Which is pretty funny, since basil is native to India, the original sauce is from a Roman dish called moretum, made by crushing garlic, salt, cheese, herbs, olive oil and vinegar into a paste, and an early Genovese recipe for pesto calls for marjoram or parsley and Dutch cheese.

When I was a chef-de-partie I made 20 litres of Hollandaise, every single day. Never touch it, now.

Nevermind. I just like calling it Heretic Pesto, and my version is an emulsified sauce rather than a crushed paste. Emulsification is when two normally unmixable things, like oil and water, are brought together with an emulsifying agent that allows them to form a smooth, evenly distributed mix of the two, like homogenized milk or Hollandaise sauce.

Be sure to leaf the tub if you get too hot
Five litres or so of boiling water will do the job

To get my pesto to emulsify I have to blanch the basil leaves. This not only breaks down the cellulose, but also sets the colour of the leaves, keeping them a beautiful bright green. The colour never oxidises after the blanch, so it never goes black or brown and stays gorgeous even after freezing.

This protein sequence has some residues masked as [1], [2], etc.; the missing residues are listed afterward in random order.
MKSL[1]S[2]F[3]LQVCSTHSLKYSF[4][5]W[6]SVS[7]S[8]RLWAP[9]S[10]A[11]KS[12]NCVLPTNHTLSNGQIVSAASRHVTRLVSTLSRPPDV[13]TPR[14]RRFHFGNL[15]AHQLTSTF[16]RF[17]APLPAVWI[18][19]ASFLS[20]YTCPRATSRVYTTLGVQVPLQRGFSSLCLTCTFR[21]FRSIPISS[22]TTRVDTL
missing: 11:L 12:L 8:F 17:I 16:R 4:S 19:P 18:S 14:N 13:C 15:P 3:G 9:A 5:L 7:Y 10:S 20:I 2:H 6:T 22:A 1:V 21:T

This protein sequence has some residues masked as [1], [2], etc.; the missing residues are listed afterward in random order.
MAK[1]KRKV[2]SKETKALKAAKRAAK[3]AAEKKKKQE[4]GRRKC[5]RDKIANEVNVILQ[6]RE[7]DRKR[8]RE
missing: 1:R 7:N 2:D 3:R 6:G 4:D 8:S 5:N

Garlic grows big in these parts
Toss the garlic into olive oil and put on low-medium heat until it starts to bubble, and then turn to low for 20 minutes.

There’s another trick I do with this sauce: because it’s emulsified, it’s lighter in flavour and hits the palate differently from the traditional kind and raw garlic really overpowers it. So I poach the garlic–lots and lots of it–in high-quality olive oil, until it’s soft, but before it picks up any colour. It makes for a rich, but deeply earthy and sweet garlic character, rather than the bright, punchy taste you’d get by putting garlic into a blender.

Once the basil is blanched and cooled, and the garlic is poached, it’s time to assemble the other players and made one more heresy happen.

Say, those aren't pine nuts . . .
The other players: parmesan, galic, salt, pepper and nuts.

Expensive, aged Parmigiano Reggiano cheese, check! Garlic, poached and on deck, check! Sea salt and fresh Malabar pepper, check! Pine nuts, no thank-you!

I hate pine nuts. They’re greasy little wads of no-flavour, cost like plutonium, and I have never managed to buy any that weren’t at least slightly rancid. Plus, they are extremely neutral in flavour, much like the over-hyped and tasteless macadamia nut.